How to prune a young citrus tree

mollie-dSeptember 3, 2007

Can someone tell me how to prune a young citrus tree?? I have a 5 ft tall multigrafted citgrus tree.(Grapefruit,Meyer lemon, persian lime, 2 types of oranges. Question is how to detect suckers to prune. Some are on the trunk which I know to cut off. But some sucker type growth is on the ends and along the branches esp the grapefruit and naval orange branches. There may be as many as 8 growths come out a foot long each in a couple of days at the end of each branch. They are very soft, flat shaped and grow very quickly. Should all these be cutt off or some of them or leave them alone???? Thanks for answers!!

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Remove anything that arises from below the grafts (are they all visible? You should be able to see where each variety was grafted into the tree). But beyond the grafts, the only reason to remove growth is for size control, or in the case of a multi-variety tree, to keep the more vigorous types (e.g., grapefruit) from overwhelming the less vigorous types. Unless that's happening, citrus has no real need for pruning; they tend to make a well-shaped tree on their own.

    Bookmark   September 7, 2007 at 7:44AM
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Yes, the graft lines are visible and you are exactly right, the grapefruit is trying to take it over. So I pruned back the grapefruit and some of the lemon today even though there is some fruit(4 grapefruit and 6 lemons) on them(in Florida). Hope I didnt prune them too early. Can u prune any of the grafts at any time?? Thanks for the info.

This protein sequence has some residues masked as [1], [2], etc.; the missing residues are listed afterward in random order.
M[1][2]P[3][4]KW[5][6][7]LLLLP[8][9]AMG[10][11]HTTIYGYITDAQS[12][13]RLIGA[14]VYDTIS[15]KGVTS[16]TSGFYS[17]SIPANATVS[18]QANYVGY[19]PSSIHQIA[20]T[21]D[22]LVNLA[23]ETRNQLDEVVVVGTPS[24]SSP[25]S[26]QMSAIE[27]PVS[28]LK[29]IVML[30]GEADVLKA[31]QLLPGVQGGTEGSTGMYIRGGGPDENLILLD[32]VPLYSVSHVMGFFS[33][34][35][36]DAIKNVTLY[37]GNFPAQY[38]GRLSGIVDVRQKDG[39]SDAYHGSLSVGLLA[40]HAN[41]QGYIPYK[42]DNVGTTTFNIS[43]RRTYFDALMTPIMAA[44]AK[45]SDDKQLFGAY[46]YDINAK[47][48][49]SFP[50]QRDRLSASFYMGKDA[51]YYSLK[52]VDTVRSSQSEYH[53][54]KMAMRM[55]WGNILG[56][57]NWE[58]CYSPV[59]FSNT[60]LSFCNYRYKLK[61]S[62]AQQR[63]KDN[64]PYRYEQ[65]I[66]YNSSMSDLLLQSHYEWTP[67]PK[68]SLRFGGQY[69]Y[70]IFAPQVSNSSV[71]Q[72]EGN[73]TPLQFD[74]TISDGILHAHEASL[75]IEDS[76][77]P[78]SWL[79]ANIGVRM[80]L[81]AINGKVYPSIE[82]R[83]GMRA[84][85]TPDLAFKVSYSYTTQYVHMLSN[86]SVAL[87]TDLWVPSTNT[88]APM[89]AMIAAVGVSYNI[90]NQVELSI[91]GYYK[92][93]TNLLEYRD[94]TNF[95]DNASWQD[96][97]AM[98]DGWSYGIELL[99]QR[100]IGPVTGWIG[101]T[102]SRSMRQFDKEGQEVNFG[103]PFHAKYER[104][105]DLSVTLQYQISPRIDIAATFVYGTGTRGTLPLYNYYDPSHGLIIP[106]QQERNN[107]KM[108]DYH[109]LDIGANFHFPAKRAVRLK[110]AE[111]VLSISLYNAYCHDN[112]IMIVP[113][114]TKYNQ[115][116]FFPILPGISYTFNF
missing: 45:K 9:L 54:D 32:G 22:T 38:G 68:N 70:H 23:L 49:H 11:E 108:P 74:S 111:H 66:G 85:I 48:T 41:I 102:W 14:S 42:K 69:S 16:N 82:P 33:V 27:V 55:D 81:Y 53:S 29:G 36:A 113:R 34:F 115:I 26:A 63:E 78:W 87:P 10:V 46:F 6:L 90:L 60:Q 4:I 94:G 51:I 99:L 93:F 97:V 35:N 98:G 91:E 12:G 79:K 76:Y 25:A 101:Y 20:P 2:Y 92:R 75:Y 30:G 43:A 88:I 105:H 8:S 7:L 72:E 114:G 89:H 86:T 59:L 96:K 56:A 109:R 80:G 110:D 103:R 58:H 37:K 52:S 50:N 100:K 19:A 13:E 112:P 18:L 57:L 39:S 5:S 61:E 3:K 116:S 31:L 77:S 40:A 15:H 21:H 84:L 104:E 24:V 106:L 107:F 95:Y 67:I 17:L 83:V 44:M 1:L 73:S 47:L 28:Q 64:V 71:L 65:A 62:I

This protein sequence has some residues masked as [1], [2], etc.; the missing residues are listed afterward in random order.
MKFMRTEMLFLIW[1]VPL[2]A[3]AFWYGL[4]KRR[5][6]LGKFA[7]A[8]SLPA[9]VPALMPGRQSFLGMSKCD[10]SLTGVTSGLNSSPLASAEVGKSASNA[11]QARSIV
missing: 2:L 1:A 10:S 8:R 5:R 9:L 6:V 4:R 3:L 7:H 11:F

Bookmark   September 7, 2007 at 9:59PM
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What about the soft, flat and very rapidly growing water sprouts above the graft. Should they be removed? I have removed then as they grow very large with huge leaves.Can they produce fruit?

    Bookmark   September 8, 2007 at 12:25PM
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Any growth above the graft can produce fruit. Citrus doesn't produce water sprouts in the same sense that an apple or pear might. On the other hand, if you're trying to maintain the tree small, for a container indoors, you may want to remove the unusually vigorous branches. Outdoors, in open soil, those are desirable, since they make a bigger tree quicker.

    Bookmark   September 10, 2007 at 9:22PM
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I have the same concern as the original poster. The abnormal sprouts on my young navel orange (Lane Late Navel, about 3.5 feet tall) have THORNS on them.
The abnormal sprouts are not from the trunk or below the graft but are from other "normal" branches. They grow very fast, have wider spacing between leaves, and the stem has a distinctly flattened cross section (and they have thorns).
What causes these abnormal sprouts? Can I prevent them? Should I remove them (I don't like the thorns and I wonder about eventual fruit quality)?

    Bookmark   October 13, 2007 at 11:55AM
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gcmastiffs(z10 Florida)

They are normal and will eventually fruit. They are an attempt at fast growth, so are soft and flattened. They do turn into normal branches. I'm thrilled to see them after my trees were made into stumps after hurricanes! The trees are regrowing/reshaping themselves beautifully.


    Bookmark   October 13, 2007 at 9:30PM
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melle_sacto(Z9/Sunset 14 CA)

I noticed this fast growth on my Meyer lemon and Cara Cara orange trees this year. The branches looked so weird to me, especially since I don't think they've done this in the past, but I left most of the growth intact. Glad to know it's normal.

    Bookmark   July 13, 2008 at 1:20AM
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